Let us know how your corn does, I'm curious.

Cool story on the house! yeah, you got some good soil there (maybe depleated but that's easily adjustable).

Before my house was built it was a cow farm in the 1800s. Grazing on the hill where my home sits now. But when they built the house/neighborhood, they used crap fill dirt in the backyard.

That's why I do my own compost piles now. Every fall I pile the leaves in this spot. Kitchen scrap, grass clippings from neighbors sometimes, manure and hay go in there and trimmings from hedges and weeds..

Every spring/summer I turn it. Some of it is ready to use in the spring, most will be broken down by fall. Adding it to the garden is so key.

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Old 05-26-2015, 08:56 AM
 
2,505 posts, read 2,420,064 times
Reputation: 1391
Quote:
Originally Posted by Cambium View Post
Your pic isn't showing.. Nice crops you got! I wonder how you deal with the squirrels and birds with the apple trees. My neighbor took down his peach tree cause animals would get to it first. lol

Let us know how your corn does, I'm curious.

Cool story on the house! yeah, you got some good soil there (maybe depleated but that's easily adjustable).

Before my house was built it was a cow farm in the 1800s. Grazing on the hill where my home sits now. But when they built the house/neighborhood, they used crap fill dirt in the backyard.

That's why I do my own compost piles now. Every fall I pile the leaves in this spot. Kitchen scrap, grass clippings from neighbors sometimes, manure and hay go in there and trimmings from hedges and weeds..

Every spring/summer I turn it. Some of it is ready to use in the spring, most will be broken down by fall. Adding it to the garden is so key.
I don't know how to post pictures here.

The animals are kept to a minimum with the help of two large hawks that live in the trees behind my house. It's funny because I have a fake hawk on top of the fence around the garden. One day I was sitting in my car and saw it move. I looked harder and it was the real hawk sitting next to the fake one. lol

Corn came out horrible last year. I left it on the stalk to long.

I do what you do with compost, be it, a smaller pile. I also stole your hay idea from your earlier pictures. Sorry. it worked very well keeping the moisture in and also helped with weed control.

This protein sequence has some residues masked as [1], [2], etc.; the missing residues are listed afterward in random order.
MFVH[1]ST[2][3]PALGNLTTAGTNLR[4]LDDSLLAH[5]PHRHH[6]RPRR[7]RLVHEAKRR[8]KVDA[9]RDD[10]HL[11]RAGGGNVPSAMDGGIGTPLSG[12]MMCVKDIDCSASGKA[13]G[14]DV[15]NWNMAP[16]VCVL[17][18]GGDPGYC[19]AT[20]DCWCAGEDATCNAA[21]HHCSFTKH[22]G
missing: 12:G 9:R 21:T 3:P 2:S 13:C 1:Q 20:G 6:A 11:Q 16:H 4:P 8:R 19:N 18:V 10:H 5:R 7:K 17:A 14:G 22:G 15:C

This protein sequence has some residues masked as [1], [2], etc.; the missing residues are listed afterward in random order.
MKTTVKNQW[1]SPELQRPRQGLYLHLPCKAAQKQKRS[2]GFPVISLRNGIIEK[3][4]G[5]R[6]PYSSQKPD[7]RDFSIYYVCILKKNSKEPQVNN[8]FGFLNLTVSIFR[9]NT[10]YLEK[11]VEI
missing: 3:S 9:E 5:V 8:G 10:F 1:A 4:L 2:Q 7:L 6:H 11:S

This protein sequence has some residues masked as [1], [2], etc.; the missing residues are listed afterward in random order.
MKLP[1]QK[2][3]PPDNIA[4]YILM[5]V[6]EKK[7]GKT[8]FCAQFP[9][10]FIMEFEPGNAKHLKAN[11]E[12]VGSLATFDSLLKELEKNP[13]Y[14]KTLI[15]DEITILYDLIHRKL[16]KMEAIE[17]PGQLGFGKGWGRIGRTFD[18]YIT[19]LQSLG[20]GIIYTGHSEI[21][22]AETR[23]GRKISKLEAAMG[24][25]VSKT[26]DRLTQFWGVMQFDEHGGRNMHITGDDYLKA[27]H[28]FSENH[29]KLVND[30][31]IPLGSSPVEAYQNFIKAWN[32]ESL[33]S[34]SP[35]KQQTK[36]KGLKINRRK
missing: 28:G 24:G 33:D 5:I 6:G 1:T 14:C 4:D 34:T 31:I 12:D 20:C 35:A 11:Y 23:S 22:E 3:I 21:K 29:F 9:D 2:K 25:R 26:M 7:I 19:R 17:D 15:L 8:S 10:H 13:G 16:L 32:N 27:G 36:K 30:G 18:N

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Old 05-26-2015, 09:42 AM
 
68 posts, read 57,300 times
Reputation: 31
I have a giant horseradish clump growing, but that's been it. Currently the garden plot is left to its own devices . I used to overwinter my garden in CA by growing fava beans. I miss being able to have 2 planting seasons, but then again, there's no water now.
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Old 05-26-2015, 12:01 PM
 
Location: Connecticut
24,576 posts, read 40,130,038 times
Reputation: 6942
I used to have a garden with tomatoes, carrots, cucumbers, etc. I spent a fortune and a lot of time tending it. The hardest part was keeping it watered since we did not have a sprinkler system at the time and we would like to go away on vacation in the summer. Still I could never figure out why I was not getting a lot out of it. Then one day our dog showed up at the back door with a tomato in his mouth. Despite having a fence around it he figured out a way to get in there and carefully take different things. He was so careful you never really saw any damage like you did if it was deer. The killer was that I found that when you figured what it cost to have the garden, it was cheaper to just go around the corner to the farm stand and buy it directly. Maybe not quite as good but for us it was fine. Jay
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Old 05-26-2015, 02:27 PM
 
Location: In a house
13,258 posts, read 34,613,675 times
Reputation: 20198
I grow herbs. Bees LOVE flowering perennial herbs. I grow two varieties of oregano, spike lavender, echinacea, English lavender, true melissa (aka bee balm), three types of mint plus catnip, winter savory. I've recently added dill and lemon thyme, but they're in the in the converted antique bathroom sink (now a planter) under the maple tree. The bees will likely not bother with the dill. Sometimes I try to grow basil and rosemary but it's always a lesson in futility.

My oregano harvest lasts all summer - I can cut stems starting right around now, into October. I cut a few fistsful, tie them with twine, and hang them upside down over the kitchen sink. They dry out usually within a few days, and then I can scrape them against a spagetti strainer and the dried herb ends up in a bowl under the strainer. In a single season I yield around a pound of dried oregano leaf. It's pretty ridiculous (the average Italian mom goes through maybe 4 ounces in a year; a pound is 16 ounces). I give it to neighbors and my sister